EU Climate Change Strategy Aids Developing Nations

BRUSSELS, Belgium, March 18, 2003 (ENS) - The European Commission has adopted a strategy to help developing countries meet the challenges posed by climate change. In a communication document issued today, the Commission proposes a European Union action plan aimed at integrating climate change concerns into EU development cooperation activities.


Two years ago, the Dodota Sire region of Ethiopia provided enough food to feed its entire population. In 2002, drought struck. Ponds and rivers are drying up, turning pasture land into a giant dustbowl. (Photo courtesy World Food Programme)
"Climate change concerns must be addressed, and it can and should be done in a way that is coherent with the overarching objective of poverty reduction," the Commission says.

Four priorities are identified in the new strategy. First, the Commission intends to raise the policy profile of climate change, both among EU development policy makers and practitioners and in EU partner countries.

Next, the Commission will offer support to EU partner countries for adaptation to the adverse effects of climate change, such as rising sea levels and water scarcity. Capacity development in EU partner countries is also part of the strategy.

The Commission will extend support to EU partner countries for mitigation of emissions of greenhouse gases that are responsible for climate change.

The strategy is aimed at supporting EU partner countries in the implementation of the UN Framework Convention on Climate Change and the Kyoto Protocol.

The Kyoto Protocol, which limits the emission of six greenhouse gases, has been ratified by over 100 countries, including the European Union and its member states as well as many developing countries. The protocol will enter into force once Russia has ratified the agreement.


Environment Commissioner Margot Wallstrom (Photo courtesy European Commission)
The strategy was issued with an associated action plan that translates the strategic recommendations into concrete actions while placing the emphasis on adaptation to climate change, capacity development and research.

"The developing countries are the most vulnerable to climate change and therefore deserve our full support in addressing this threat," said Environment Commissioner Margot Wallstrom.

"The Kyoto Protocol offers them opportunities to combine efforts to combat climate change with the objective of economic development through the Clean Development Mechanism, as well as additional funding for measures to reduce emissions, adapt to climate change and build capacity. Our strategy today shows that we are willing to go further by making climate change an important cross-cutting objective for our development cooperation policy."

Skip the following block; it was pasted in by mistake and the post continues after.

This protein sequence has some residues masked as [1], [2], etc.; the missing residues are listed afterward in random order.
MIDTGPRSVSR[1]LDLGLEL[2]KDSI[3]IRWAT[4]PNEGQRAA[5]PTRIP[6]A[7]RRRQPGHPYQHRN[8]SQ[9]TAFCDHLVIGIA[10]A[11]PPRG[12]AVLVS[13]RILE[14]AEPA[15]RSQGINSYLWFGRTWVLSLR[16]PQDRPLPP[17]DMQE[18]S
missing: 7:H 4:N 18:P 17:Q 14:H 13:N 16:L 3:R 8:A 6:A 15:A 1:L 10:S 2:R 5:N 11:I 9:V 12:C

The Clean Development Mechanism (CDM) is one of three so-called "flexible mechanisms" under the Kyoto Protocol. Developing countries are to benefit from CDM projects, such as renewable energy generation facilities, funded by industrialized countries that result in "certified emission reductions." Industrialized countries may use these certified emission reductions to comply with their commitments under the protocol.

The mechanism allows emission reductions through investments in developing countries to be credited to the investor in an industrialized country, thereby providing an incentive for investments in developing countries.


EU Commissioner for Development and Humanitarian Aid Poul Nielson with Mali President Amadou Touaré in Mali, December 2002 during the commissioner's trip to Burkino Faso, Ghana and Mali. (Photo courtesy European Commission)
Commenting on the adoption of the new strategy, EU Commissioner for Development and Humanitarian Aid Poul Nielson said, "Climate change is as much a development problem as it is an environmental problem. Its adverse effects will disproportionately affect poorer countries with economies predominantly based on natural resources."

"What's more," said Nielson, "the ability of developing countries to adapt to climate change is undermined by a lack of financial resources, adequate technology and stable and effective institutions."

In the context of the Kyoto Protocol, three new funds will be created under the UN's Global Environment Facility to support climate related measures in the developing countries, and the EU and several other developed countries have pledged €450 million (US$478.6 million) per year by 2005 in additional support.

The Commission is committed to assisting developing countries in reconciling their legitimate needs for economic development with the protection of the environment and sustainable use of resources, Nielson said. "We believe the best way to do this is by addressing climate change concerns within EU development cooperation activities in complete coherence with the overarching objective of poverty reduction."

By means of today's communication, the Commission invites the European Parliament, member states, civil society and other stakeholders to "contribute to the formulation and implementation of a coherent and coordinated EU approach to climate change in the context of development cooperation."

Beyond development cooperation, the Commission says that addressing climate change concerns is an integral part of the EU strategy for sustainable development as expressed before, during and in the follow up to the 2002 World Summit on Sustainable Development in Johannesburg.